This section covers:
 Tables of Conics
 Circles
 Applications of Circles
 Parabolas
 Applications of Parabolas
 Ellipses
 Applications of Ellipses
 Hyperbolas
 Applications of Hyperbolas
 Identifying the Conic
 More Practice
Conics (circles, ellipses, parabolas, and hyperbolas) involves a set of curves that are formed by intersecting a plane and a doublenapped right cone (probably too much information!). But in case you are interested, there are four curves that can be formed, and all are used in applications of math and science:
In the Conics section, we will talk about each type of curve, how to recognize and graph them, and then go over some common applications (sorry – another way of saying “word problems”).
Always draw pictures first when working with Conics problems!
Table of Conics
Before we go into depth with each conic, here are the Conic Section Equations. Note that you may want to go through the rest of this section before coming back to this table, since it may be a little overwhelming at this point!
CONICS 
Circle Center: \(\left( {h,\,k} \right)\) 
Parabola Vertex: \(\left( {h,\,k} \right)\) 
Ellipse
Center: \(\left( {h,\,k} \right)\) \(a>b\) 
Hyperbola
Center: \(\left( {h,\,k} \right)\) \({{a}^{2}}\) before negative sign 
Equation
and Graph
(Horizontal) 
\(\displaystyle \begin{array}{c}{{\left( {xh} \right)}^{2}}+{{\left( {yk} \right)}^{2}}\\={{r}^{2}}\end{array}\) 
\(\displaystyle x=\frac{1}{{4p}}{{\left( {yk} \right)}^{2}}+h\) or \(\displaystyle xh=\frac{1}{{4p}}{{\left( {yk} \right)}^{2}}\) or \(4p\left( {xh} \right)={{\left( {yk} \right)}^{2}}\) Example (positive coeff.) 
\(\displaystyle \frac{{{{{\left( {xh} \right)}}^{2}}}}{{{{a}^{2}}}}+\frac{{{{{\left( {yk} \right)}}^{2}}}}{{{{b}^{2}}}}=1\)  \(\displaystyle \frac{{{{{\left( {xh} \right)}}^{2}}}}{{{{a}^{2}}}}\frac{{{{{\left( {yk} \right)}}^{2}}}}{{{{b}^{2}}}}=1\)
Asymptotes: \(\displaystyle yk=\pm \frac{b}{a}\left( {xh} \right)\) 
Equation
and Graph
(Vertical) 
No Change 
\(\displaystyle y=\frac{1}{{4p}}{{\left( {xh} \right)}^{2}}+k\) or \(\displaystyle yk=\frac{1}{{4p}}{{\left( {xh} \right)}^{2}}\) or \(4p\left( {yk} \right)={{\left( {xh} \right)}^{2}}\) Example (positive coeff.) 
\(\displaystyle \frac{{{{{\left( {yk} \right)}}^{2}}}}{{{{a}^{2}}}}+\frac{{{{{\left( {xh} \right)}}^{2}}}}{{{{b}^{2}}}}=1\) 
\(\displaystyle \frac{{{{{\left( {yk} \right)}}^{2}}}}{{{{a}^{2}}}}\frac{{{{{\left( {xh} \right)}}^{2}}}}{{{{b}^{2}}}}=1\)
Asymptotes: \(\displaystyle yk=\pm \frac{a}{b}\left( {xh} \right)\) 
Additional
Information 
To get \(y\): \(\begin{array}{c}y=\\\,\,\pm \sqrt{{{{r}^{2}}{{{\left( {xh} \right)}}^{2}}}}\\+k\end{array}\) 
Focal length:\(p\) Focal Width: \(4p\) Negative Coefficients: Flip parabola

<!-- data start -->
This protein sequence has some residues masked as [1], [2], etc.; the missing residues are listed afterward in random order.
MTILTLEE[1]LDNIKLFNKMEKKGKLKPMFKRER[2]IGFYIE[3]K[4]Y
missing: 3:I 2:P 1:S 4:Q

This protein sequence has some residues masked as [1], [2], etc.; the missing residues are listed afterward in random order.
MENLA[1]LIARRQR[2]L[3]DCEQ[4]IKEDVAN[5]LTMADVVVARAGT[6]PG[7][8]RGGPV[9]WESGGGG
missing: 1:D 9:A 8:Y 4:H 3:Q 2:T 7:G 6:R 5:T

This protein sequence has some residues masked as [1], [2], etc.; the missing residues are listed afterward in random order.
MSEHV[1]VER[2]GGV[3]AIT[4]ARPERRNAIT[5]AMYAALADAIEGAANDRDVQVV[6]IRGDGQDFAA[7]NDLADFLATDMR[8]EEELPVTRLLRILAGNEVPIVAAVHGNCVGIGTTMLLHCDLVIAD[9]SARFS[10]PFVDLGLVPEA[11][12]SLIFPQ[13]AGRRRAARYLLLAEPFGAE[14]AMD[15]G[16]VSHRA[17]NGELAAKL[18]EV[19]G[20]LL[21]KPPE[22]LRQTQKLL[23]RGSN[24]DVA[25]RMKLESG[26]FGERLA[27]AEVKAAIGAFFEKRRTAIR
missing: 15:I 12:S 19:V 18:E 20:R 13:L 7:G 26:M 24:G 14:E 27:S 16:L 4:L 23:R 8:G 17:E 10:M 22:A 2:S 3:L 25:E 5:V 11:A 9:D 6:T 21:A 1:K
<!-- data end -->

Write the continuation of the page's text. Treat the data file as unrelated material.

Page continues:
\({{c}^{2}}={{a}^{2}}{{b}^{2}}\) Length of Major Axis: \(2a\) Length of Minor Axis: \(2b\) 
\({{c}^{2}}={{a}^{2}}+{{b}^{2}}\) Length of Transverse Axis: \(2a\) Length of Conjugate Axis: \(2b\)

Note: The standard form (general equation) for any conic section is:
\(A{{x}^{2}}+Bxy+C{{y}^{2}}+Dx+Ey+F=0,\,\,\,\,\text{where}\,\,\,A,B,C,D,E,F\text{ are constants}\)
It actually turns out that if:
\({{B}^{2}}4AC<0\), if a conic exists, it is a circle or ellipse
\({{B}^{2}}4AC=0\), if a conic exists, it is a parabola
\({{B}^{2}}4AC>0\), if a conic exists, it is a hyperbola
Note: We can also write equations for circles, ellipses, and hyperbolas in terms of cos and sin, and other trigonometric functions using Parametric Equations; there are examples of these in the Introduction to Parametric Equations section.
Circles
You’ve probably studied Circles in Geometry class, or even earlier.
Circles are defined as a set of points that are equidistant (the same distance) from a certain point; this distance is called the radius of a circle.
Here is the equation for a circle, where \(r\) is the radius: \(\displaystyle \begin{array}{l}\text{Center }\left( {0,\,\,0} \right):\,\,\,\,{{x}^{2}}+{{y}^{2}}={{r}^{2}}\\\text{Center }\left( {h,\,\,k} \right):\,\,\,\,{{\left( {xh} \right)}^{2}}+{{\left( {yk} \right)}^{2}}={{r}^{2}}\end{array}\).
If we were to solve for \(y\) in terms of \(x\) (for example, to put in the graphing calculator), we’d get: \(\displaystyle \begin{array}{l}\text{Center }\left( {0,\,\,0} \right):\,\,\,\,y=\pm \sqrt{{{{r}^{2}}{{x}^{2}}}}\\\text{Center }\left( {h,\,\,k} \right):\,\,\,\,y=\pm \sqrt{{{{r}^{2}}{{{\left( {xh} \right)}}^{2}}}}+k\end{array}\) .
Here are graphs of sample circles, with their domains and ranges:
Circle with Center \(\boldsymbol{\left( {0,0} \right)}\)  Circle with Center \(\boldsymbol{\left( {h,k} \right)}\) 
Domain: \(\left[ {2,2} \right]\) Range: \(\left[ {2,2} \right]\) 
Domain: \(\left[ {3,7} \right]\) Range: \(\left[ {8,2} \right]\)